This is the stage that many fans and locals have waited a long time to see but the riders will be less keen with grim weather conditions ahead. It’s still not certain whether the proposed route is viable with RCS studying weather conditions.
Huge climbs and the short distance means this could be an explosive stage. The Passo Gavia is infamous and the Passo Stelvio is the literal high point of the race and a very challenging climb with thanks to the triple combo of length, gradient and altitude. All this before the climb of Val Martello, 22.3km long at 6.4% but with a series of steep steps to climb on the way making it ideal for attacks.
The Route: the stage starts in Ponte di Legno, wooden bridge and many riders will fear wooden legs after the rest day. A brief descent leads straight to the Passo Gavia, one of Europe’s great climbs and a harsh way to start the day. It’s 16.5km long and 8% average but after a relatively gentle start, the slope regularly nudges 10% on the upper third. It’s followed by a fast and regular descent, the road has been resurfaced in places. It’s a major mountain pass and most of the corners are visible and predictable but easier said than done given the grim conditions (see “weather” below).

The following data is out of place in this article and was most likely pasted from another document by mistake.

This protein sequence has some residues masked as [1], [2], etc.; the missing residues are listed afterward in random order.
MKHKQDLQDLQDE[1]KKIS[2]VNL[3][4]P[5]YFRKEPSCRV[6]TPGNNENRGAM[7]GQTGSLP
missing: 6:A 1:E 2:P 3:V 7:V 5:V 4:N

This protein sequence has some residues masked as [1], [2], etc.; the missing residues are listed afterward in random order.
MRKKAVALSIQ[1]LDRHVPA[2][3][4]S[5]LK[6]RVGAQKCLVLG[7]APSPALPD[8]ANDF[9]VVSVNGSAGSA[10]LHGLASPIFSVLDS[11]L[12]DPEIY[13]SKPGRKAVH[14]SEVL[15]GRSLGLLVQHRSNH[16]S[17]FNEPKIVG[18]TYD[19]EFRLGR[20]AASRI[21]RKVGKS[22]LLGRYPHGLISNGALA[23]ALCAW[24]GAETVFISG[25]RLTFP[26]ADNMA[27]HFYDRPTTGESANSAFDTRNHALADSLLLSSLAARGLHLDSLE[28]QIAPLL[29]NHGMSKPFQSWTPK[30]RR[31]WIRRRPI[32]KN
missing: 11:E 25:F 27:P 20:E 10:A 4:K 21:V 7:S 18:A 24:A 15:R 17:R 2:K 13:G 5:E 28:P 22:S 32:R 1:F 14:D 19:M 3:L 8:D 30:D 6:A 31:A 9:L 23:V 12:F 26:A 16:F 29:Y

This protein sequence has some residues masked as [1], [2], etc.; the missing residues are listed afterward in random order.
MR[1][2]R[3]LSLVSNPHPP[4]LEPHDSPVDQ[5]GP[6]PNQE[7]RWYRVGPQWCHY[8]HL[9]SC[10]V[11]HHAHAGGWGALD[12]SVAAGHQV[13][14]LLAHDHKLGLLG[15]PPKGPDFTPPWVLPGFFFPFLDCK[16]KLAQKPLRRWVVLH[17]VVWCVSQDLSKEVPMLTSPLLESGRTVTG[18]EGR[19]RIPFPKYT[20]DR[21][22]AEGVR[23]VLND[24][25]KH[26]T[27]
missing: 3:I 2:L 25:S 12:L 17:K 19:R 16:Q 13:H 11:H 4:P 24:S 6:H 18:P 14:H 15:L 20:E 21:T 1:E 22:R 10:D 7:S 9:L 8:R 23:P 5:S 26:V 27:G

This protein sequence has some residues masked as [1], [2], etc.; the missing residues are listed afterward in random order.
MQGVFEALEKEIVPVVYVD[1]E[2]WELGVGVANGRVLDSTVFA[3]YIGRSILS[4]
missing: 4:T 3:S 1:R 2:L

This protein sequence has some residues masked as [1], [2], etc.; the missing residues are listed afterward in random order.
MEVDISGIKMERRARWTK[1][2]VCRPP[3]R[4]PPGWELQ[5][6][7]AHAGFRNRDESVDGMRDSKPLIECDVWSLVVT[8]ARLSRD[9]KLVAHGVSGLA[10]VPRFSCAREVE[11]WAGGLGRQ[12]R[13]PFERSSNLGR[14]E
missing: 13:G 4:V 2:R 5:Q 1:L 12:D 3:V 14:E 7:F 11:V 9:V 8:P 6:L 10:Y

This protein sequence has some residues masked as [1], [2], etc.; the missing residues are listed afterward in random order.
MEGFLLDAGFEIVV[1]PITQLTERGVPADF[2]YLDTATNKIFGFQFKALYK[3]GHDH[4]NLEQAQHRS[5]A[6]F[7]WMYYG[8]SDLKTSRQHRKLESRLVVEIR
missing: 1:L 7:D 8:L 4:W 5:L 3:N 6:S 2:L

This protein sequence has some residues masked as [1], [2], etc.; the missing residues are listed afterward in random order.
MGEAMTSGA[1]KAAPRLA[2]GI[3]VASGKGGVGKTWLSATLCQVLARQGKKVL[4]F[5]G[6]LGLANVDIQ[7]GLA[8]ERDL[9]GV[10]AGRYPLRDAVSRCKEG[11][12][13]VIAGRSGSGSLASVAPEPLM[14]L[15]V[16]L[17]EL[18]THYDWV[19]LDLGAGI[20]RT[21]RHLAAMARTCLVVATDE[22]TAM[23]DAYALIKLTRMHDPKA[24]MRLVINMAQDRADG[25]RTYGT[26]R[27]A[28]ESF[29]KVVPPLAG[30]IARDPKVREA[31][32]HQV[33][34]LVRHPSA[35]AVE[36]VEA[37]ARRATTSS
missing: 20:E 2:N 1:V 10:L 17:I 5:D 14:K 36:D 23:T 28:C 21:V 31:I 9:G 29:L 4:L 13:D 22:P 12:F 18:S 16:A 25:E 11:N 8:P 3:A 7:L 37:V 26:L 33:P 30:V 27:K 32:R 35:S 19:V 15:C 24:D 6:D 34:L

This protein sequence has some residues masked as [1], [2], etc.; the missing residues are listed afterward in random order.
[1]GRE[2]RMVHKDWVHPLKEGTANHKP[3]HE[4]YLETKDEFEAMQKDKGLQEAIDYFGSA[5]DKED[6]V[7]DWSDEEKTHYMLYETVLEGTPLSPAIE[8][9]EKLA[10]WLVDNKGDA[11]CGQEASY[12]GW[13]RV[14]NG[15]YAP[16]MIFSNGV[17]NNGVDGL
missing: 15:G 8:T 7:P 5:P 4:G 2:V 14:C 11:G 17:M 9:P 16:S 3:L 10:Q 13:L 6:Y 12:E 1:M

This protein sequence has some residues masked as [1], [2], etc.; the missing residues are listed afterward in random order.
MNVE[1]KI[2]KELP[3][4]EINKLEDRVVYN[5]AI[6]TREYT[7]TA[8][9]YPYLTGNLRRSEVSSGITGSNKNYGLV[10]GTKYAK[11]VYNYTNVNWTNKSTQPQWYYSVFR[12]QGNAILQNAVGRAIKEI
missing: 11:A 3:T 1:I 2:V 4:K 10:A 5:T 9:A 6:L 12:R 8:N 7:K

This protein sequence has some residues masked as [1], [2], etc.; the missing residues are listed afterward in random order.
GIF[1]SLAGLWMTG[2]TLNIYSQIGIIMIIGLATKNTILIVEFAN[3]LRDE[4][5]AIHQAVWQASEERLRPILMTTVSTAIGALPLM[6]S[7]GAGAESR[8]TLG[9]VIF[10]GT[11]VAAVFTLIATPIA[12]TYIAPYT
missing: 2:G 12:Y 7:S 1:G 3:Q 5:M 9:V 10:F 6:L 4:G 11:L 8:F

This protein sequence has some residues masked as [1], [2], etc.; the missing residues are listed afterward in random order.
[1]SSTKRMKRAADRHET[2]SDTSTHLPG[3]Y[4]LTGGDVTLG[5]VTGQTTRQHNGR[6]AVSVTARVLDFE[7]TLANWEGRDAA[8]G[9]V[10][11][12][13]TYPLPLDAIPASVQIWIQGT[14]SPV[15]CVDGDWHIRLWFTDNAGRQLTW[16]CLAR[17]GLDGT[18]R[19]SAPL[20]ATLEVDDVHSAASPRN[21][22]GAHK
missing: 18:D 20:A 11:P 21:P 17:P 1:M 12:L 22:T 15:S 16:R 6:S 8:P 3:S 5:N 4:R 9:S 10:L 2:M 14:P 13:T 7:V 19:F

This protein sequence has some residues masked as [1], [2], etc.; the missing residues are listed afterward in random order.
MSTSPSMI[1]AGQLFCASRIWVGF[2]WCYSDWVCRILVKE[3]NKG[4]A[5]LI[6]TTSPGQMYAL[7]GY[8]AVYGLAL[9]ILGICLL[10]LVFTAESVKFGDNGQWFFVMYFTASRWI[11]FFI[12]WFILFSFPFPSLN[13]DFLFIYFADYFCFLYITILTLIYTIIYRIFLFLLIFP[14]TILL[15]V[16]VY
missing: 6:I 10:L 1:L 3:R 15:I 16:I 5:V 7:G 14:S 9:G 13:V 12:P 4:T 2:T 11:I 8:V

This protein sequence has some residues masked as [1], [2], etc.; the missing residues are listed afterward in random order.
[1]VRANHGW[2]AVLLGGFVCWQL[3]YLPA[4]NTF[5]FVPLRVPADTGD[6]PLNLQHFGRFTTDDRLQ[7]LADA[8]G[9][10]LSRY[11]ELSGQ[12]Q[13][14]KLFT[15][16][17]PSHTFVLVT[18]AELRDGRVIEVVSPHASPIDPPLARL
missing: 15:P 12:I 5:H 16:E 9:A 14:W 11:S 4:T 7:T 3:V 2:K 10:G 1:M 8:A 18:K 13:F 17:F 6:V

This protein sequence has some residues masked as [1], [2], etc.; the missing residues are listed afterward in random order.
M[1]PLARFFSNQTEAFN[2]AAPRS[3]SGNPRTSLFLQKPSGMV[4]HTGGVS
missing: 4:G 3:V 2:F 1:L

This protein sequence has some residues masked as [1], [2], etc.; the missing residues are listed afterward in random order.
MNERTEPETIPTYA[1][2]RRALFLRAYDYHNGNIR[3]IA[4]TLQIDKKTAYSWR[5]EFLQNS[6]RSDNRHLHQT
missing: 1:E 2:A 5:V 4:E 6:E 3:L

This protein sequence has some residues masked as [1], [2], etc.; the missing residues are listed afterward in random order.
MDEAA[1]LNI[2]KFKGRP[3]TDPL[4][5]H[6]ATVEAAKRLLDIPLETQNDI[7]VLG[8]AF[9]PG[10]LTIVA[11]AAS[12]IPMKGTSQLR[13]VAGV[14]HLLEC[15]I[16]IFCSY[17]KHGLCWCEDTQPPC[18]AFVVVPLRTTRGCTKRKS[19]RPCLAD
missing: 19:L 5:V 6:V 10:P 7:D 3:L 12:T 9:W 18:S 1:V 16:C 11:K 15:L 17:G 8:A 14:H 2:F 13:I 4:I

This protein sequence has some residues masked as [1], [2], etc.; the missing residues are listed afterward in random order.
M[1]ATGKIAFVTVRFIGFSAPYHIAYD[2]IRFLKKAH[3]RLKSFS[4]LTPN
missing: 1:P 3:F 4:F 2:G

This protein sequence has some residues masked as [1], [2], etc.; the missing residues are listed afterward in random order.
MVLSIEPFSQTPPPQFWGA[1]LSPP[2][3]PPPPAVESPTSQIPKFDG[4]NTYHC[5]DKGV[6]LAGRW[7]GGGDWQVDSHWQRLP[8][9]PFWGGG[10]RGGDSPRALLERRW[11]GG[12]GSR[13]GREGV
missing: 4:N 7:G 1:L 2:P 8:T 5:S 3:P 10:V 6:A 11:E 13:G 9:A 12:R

The Stelvio is next. At 21.7km long and 7% it’s an endurance effort and almost an hour’s climbing even for the best. Again the average is flattered by smoother sections. Once over the top the race tackles the famous Trafoi hairpins at speed. Again it’s a major road, an engineered grade most of the way. Then follows the brief “flat” section in the valley, a chance for riders to stock up on food and drink.